The real thing worth discussing here, to me, is how wildly unfair this situation is to either the A’s or the Angels. They may very well be playing in a coin-flip game against a team that they finished more than 5 games clear of in the standings. That’s pathetically unbalanced.

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    • Tom B says:

      You are right, the wildcard should be eliminated completely because it’s a gimmick to make money and not fair to any teams that actually deserved to make the playoffs.

      #AngelsGoHome

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    • David says:

      …and before the wild card the 2nd best team in the AL would end up staying home entirely.

      …and with only one wild card and a 5-game series there’s less reward for winning your division.

      Pick any playoff setup you wish, and I can come up with a end-of season scenario that makes it “pathetically unbalanced”. At some point you just have to suck it up and win your ball games.

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    • Matthew says:

      I really just wish they would player a best of 3 play-in rather than a single game.

      I’ve thought the best approach would be a 3 game series with all games played at the park of the team with the better record. The first two games are played as a doubleheader. The division winners would get those two days off, and the wild-card winner would only get a day off if they swept the first two games. It rewards division winners and it benefits the top non-winner by giving them a longer series and home-field advantage. I realize this will never happen.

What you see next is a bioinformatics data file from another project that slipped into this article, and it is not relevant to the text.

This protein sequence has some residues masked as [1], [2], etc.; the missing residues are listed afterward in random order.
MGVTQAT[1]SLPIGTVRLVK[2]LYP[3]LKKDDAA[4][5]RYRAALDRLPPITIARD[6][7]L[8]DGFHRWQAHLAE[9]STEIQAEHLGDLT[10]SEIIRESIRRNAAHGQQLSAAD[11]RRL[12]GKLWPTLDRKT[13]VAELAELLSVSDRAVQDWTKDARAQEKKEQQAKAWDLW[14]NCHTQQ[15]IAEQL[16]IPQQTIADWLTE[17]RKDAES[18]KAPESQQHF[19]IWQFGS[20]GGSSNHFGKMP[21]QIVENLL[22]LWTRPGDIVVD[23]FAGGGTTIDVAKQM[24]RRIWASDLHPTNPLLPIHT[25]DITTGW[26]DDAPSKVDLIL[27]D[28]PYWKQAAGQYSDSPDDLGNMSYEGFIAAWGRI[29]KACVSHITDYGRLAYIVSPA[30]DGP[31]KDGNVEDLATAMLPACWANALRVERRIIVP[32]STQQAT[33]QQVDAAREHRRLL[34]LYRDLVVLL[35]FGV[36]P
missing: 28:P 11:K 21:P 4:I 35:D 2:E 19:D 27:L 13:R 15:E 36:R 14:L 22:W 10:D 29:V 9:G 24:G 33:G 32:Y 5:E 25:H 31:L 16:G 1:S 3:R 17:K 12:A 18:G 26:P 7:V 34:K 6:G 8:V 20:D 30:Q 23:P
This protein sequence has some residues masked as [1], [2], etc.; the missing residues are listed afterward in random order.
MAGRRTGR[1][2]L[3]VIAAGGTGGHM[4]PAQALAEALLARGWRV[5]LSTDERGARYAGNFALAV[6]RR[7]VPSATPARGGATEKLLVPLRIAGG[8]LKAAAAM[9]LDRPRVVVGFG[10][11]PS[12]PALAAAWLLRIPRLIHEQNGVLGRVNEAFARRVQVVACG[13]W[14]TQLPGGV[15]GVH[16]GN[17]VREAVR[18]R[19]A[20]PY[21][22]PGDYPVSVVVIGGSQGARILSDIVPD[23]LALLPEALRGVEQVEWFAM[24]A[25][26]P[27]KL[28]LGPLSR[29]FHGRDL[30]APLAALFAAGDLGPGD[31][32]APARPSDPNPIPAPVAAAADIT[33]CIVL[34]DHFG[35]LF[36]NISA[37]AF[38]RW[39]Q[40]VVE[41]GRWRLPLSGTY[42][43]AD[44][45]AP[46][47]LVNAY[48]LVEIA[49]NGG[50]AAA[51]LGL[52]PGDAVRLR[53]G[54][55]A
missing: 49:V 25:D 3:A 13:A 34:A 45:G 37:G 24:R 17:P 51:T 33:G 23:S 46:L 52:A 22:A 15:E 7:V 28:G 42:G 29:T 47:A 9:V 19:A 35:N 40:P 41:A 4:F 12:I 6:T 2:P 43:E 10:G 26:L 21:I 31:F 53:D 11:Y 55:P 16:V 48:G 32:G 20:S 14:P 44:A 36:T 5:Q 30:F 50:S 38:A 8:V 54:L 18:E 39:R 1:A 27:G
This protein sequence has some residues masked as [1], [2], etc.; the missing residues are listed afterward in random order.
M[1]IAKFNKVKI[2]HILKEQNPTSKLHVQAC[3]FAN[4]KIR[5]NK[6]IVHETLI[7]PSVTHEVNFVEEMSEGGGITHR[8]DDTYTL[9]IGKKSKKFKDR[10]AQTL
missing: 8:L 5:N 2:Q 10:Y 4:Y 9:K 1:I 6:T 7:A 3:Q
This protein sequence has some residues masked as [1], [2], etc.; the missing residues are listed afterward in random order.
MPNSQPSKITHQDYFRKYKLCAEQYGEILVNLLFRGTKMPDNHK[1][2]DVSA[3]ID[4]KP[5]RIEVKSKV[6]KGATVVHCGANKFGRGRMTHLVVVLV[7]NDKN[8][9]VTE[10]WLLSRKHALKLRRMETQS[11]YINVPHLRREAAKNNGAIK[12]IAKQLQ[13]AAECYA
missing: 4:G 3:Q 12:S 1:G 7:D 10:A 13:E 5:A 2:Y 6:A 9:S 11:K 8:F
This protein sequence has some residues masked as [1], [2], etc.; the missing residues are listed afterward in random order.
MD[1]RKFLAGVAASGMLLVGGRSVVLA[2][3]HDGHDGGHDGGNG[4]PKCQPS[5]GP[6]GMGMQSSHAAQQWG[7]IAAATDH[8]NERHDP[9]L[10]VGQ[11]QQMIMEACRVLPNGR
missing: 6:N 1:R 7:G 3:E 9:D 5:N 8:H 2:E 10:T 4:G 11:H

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      • jmsdean477 says:

        except then they have burnt there entire pitching staff and are going into the DS with the actual number 4-5 starters going, since you can’t turn any of the 3 around you just threw that fast, they would always lose that way, which is probably why they didn’t do it this way, there is no way to fit in that series and give the team enough time off to make the DS remotely fair.

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        • Matthew says: